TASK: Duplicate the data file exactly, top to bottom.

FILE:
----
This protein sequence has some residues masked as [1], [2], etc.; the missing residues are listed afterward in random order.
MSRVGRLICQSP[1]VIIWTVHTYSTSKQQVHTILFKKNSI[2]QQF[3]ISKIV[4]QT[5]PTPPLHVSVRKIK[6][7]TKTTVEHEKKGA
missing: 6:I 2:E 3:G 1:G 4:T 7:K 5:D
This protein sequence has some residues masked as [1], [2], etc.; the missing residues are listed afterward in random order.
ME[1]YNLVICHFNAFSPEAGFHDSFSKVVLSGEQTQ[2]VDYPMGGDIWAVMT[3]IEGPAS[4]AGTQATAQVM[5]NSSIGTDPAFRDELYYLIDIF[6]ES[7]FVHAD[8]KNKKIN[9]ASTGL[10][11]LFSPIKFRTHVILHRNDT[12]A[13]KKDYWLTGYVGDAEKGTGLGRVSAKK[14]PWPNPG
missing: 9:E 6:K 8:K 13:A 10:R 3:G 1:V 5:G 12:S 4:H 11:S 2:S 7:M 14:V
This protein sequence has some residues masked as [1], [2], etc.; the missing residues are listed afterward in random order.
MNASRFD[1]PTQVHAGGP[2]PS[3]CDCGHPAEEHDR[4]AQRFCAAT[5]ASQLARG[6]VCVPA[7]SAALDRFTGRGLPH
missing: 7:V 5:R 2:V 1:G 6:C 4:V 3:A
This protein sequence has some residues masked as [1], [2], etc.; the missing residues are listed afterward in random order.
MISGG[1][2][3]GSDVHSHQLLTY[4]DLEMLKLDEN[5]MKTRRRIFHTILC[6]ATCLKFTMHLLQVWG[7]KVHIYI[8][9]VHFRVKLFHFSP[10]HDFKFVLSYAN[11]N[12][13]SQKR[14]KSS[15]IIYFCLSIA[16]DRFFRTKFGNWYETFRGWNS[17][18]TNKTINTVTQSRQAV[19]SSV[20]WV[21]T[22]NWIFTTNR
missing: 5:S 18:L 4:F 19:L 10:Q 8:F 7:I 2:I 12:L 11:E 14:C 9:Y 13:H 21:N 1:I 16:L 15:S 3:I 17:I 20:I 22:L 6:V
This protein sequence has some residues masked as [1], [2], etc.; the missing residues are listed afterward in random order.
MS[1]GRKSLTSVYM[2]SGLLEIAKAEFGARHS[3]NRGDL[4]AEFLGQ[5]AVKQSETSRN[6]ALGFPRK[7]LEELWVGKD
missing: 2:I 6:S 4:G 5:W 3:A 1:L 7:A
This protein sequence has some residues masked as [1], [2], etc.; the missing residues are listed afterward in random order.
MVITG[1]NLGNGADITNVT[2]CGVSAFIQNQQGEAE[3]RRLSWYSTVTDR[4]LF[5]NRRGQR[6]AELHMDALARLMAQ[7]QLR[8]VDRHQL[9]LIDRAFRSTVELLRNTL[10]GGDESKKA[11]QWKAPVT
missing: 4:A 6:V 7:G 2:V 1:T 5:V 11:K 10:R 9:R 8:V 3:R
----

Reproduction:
This protein sequence has some residues masked as [1], [2], etc.; the missing residues are listed afterward in random order.
MSRVGRLICQSP[1]VIIWTVHTYSTSKQQVHTILFKKNSI[2]QQF[3]ISKIV[4]QT[5]PTPPLHVSVRKIK[6][7]TKTTVEHEKKGA
missing: 6:I 2:E 3:G 1:G 4:T 7:K 5:D
This protein sequence has some residues masked as [1], [2], etc.; the missing residues are listed afterward in random order.
ME[1]YNLVICHFNAFSPEAGFHDSFSKVVLSGEQTQ[2]VDYPMGGDIWAVMT[3]IEGPAS[4]AGTQATAQVM[5]NSSIGTDPAFRDELYYLIDIF[6]ES[7]FVHAD[8]KNKKIN[9]ASTGL[10][11]LFSPIKFRTHVILHRNDT[12]A[13]KKDYWLTGYVGDAEKGTGLGRVSAKK[14]PWPNPG
missing: 9:E 6:K 8:K 13:A 10:R 3:G 1:V 5:G 12:S 4:H 11:S 2:S 7:M 14:V
This protein sequence has some residues masked as [1], [2], etc.; the missing residues are listed afterward in random order.
MNASRFD[1]PTQVHAGGP[2]PS[3]CDCGHPAEEHDR[4]AQRFCAAT[5]ASQLARG[6]VCVPA[7]SAALDRFTGRGLPH
missing: 7:V 5:R 2:V 1:G 6:C 4:V 3:A
This protein sequence has some residues masked as [1], [2], etc.; the missing residues are listed afterward in random order.
MISGG[1][2][3]GSDVHSHQLLTY[4]DLEMLKLDEN[5]MKTRRRIFHTILC[6]ATCLKFTMHLLQVWG[7]KVHIYI[8][9]VHFRVKLFHFSP[10]HDFKFVLSYAN[11]N[12][13]SQKR[14]KSS[15]IIYFCLSIA[16]DRFFRTKFGNWYETFRGWNS[17][18]TNKTINTVTQSRQAV[19]SSV[20]WV[21]T[22]NWIFTTNR
missing: 5:S 18:L 4:F 19:L 10:Q 8:F 7:I 2:I 12:L 11:E 14:C 9:Y 13:H 21:N 1:I 16:L 15:S 3:I 17:I 20:I 22:L 6:V
This protein sequence has some residues masked as [1], [2], etc.; the missing residues are listed afterward in random order.
MS[1]GRKSLTSVYM[2]SGLLEIAKAEFGARHS[3]NRGDL[4]AEFLGQ[5]AVKQSETSRN[6]ALGFPRK[7]LEELWVGKD
missing: 2:I 6:S 4:G 5:W 3:A 1:L 7:A
This protein sequence has some residues masked as [1], [2], etc.; the missing residues are listed afterward in random order.
MVITG[1]NLGNGADITNVT[2]CGVSAFIQNQQGEAE[3]RRLSWYSTVTDR[4]LF[5]NRRGQR[6]AELHMDALARLMAQ[7]QLR[8]VDRHQL[9]LIDRAFRSTVELLRNTL[10]GGDESKKA[11]QWKAPVT
missing: 4:A 6:V 7:G 2:V 1:T 5:V 11:K 10:R 9:R 8:V 3:R